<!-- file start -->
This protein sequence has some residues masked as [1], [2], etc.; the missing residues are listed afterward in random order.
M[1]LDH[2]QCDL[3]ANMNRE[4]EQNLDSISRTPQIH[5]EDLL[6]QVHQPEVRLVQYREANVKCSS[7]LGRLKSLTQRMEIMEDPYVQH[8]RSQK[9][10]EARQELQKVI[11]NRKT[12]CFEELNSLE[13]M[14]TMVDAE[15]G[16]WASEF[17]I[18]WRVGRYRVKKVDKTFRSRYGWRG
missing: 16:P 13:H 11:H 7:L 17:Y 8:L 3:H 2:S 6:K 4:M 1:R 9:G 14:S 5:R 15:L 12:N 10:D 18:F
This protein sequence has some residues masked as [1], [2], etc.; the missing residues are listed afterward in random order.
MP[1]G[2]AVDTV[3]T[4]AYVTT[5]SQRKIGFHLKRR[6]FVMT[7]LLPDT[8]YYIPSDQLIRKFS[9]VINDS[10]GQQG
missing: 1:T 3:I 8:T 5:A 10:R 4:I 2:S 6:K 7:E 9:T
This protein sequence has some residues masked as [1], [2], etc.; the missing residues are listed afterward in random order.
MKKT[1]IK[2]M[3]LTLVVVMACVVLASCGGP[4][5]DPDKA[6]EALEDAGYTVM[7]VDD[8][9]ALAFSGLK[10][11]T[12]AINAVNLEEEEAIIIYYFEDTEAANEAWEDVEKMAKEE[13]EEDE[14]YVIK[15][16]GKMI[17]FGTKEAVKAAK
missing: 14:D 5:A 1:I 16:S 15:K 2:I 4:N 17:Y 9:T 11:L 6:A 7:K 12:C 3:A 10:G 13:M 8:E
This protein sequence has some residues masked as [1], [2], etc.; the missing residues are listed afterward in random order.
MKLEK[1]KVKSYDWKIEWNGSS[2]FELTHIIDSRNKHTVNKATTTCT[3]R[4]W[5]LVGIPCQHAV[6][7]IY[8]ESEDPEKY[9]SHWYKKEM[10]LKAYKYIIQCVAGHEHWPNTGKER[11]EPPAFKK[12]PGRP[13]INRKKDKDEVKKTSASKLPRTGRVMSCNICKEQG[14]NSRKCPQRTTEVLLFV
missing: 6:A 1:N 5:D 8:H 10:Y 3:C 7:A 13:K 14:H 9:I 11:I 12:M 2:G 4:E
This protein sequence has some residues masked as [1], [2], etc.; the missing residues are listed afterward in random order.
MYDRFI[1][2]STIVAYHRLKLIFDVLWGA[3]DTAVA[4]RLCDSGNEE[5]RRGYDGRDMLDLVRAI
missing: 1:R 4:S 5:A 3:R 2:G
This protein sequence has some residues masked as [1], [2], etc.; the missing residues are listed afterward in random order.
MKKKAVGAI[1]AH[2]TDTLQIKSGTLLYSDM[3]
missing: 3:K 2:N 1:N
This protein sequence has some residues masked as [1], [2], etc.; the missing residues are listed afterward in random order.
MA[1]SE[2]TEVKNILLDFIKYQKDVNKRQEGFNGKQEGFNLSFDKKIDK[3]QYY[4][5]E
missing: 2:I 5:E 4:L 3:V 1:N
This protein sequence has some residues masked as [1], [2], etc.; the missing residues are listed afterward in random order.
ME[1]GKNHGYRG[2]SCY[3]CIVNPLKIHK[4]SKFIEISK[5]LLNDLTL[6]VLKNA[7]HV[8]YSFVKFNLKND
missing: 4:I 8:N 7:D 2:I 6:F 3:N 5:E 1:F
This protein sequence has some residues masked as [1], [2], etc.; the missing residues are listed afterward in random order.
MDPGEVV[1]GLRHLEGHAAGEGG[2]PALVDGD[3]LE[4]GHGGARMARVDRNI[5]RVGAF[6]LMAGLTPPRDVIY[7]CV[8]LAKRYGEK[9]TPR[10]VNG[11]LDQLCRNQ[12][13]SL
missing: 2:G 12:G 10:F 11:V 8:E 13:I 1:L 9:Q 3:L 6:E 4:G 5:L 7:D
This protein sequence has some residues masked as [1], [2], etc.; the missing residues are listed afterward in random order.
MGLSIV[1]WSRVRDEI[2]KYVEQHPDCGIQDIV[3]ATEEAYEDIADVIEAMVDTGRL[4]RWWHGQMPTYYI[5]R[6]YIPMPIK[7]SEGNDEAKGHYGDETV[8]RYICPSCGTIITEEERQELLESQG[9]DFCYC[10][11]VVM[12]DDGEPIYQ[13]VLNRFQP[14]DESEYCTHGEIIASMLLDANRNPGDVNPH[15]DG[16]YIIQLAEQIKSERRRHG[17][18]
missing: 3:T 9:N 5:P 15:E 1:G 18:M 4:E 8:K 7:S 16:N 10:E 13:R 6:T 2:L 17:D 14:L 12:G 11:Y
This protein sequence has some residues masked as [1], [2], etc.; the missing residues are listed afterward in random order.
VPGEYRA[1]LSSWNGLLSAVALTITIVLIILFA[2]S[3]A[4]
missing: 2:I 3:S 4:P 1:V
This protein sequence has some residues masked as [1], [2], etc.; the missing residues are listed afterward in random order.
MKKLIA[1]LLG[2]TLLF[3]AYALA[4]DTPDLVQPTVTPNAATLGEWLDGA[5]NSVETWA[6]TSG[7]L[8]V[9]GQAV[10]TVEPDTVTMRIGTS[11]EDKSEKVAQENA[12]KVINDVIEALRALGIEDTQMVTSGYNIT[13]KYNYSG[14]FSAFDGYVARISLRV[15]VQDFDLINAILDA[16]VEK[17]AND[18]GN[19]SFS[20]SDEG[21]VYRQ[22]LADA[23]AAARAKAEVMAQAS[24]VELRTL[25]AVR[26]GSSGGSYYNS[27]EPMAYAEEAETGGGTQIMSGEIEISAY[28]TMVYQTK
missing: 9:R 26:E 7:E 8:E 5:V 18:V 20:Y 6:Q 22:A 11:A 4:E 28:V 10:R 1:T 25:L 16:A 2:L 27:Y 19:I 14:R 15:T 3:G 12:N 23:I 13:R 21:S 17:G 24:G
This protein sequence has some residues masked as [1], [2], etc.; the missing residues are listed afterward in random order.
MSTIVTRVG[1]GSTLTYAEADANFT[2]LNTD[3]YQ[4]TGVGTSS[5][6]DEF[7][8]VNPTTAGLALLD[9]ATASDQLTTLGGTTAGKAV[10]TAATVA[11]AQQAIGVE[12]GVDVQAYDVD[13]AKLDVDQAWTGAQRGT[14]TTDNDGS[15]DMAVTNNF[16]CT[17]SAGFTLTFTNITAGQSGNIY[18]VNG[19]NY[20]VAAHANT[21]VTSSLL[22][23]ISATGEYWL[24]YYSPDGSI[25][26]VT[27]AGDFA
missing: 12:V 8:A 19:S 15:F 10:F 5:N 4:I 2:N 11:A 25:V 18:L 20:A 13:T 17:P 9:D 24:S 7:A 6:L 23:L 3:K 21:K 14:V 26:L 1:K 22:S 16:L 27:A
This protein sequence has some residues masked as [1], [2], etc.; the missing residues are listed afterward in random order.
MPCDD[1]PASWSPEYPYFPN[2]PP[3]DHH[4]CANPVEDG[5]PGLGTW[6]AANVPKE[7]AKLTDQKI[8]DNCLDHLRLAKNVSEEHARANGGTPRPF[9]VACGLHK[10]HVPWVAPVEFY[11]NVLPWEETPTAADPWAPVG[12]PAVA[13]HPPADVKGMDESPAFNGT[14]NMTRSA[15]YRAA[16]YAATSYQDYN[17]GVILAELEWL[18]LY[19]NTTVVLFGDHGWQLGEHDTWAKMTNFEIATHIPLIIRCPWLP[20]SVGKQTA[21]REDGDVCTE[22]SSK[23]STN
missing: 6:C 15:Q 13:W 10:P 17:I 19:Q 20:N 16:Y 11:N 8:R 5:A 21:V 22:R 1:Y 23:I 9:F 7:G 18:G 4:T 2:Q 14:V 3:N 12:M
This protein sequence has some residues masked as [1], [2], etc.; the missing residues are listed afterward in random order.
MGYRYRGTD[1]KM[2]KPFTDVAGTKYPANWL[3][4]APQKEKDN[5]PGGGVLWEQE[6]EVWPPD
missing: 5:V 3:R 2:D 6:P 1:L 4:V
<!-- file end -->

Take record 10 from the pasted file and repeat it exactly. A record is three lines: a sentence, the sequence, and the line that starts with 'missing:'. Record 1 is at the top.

This protein sequence has some residues masked as [1], [2], etc.; the missing residues are listed afterward in random order.
MGLSIV[1]WSRVRDEI[2]KYVEQHPDCGIQDIV[3]ATEEAYEDIADVIEAMVDTGRL[4]RWWHGQMPTYYI[5]R[6]YIPMPIK[7]SEGNDEAKGHYGDETV[8]RYICPSCGTIITEEERQELLESQG[9]DFCYC[10][11]VVM[12]DDGEPIYQ[13]VLNRFQP[14]DESEYCTHGEIIASMLLDANRNPGDVNPH[15]DG[16]YIIQLAEQIKSERRRHG[17][18]
missing: 3:T 9:N 5:P 15:E 1:G 18:M 4:E 8:K 7:S 16:N 10:E 13:R 6:T 2:L 17:D 14:L 12:G 11:Y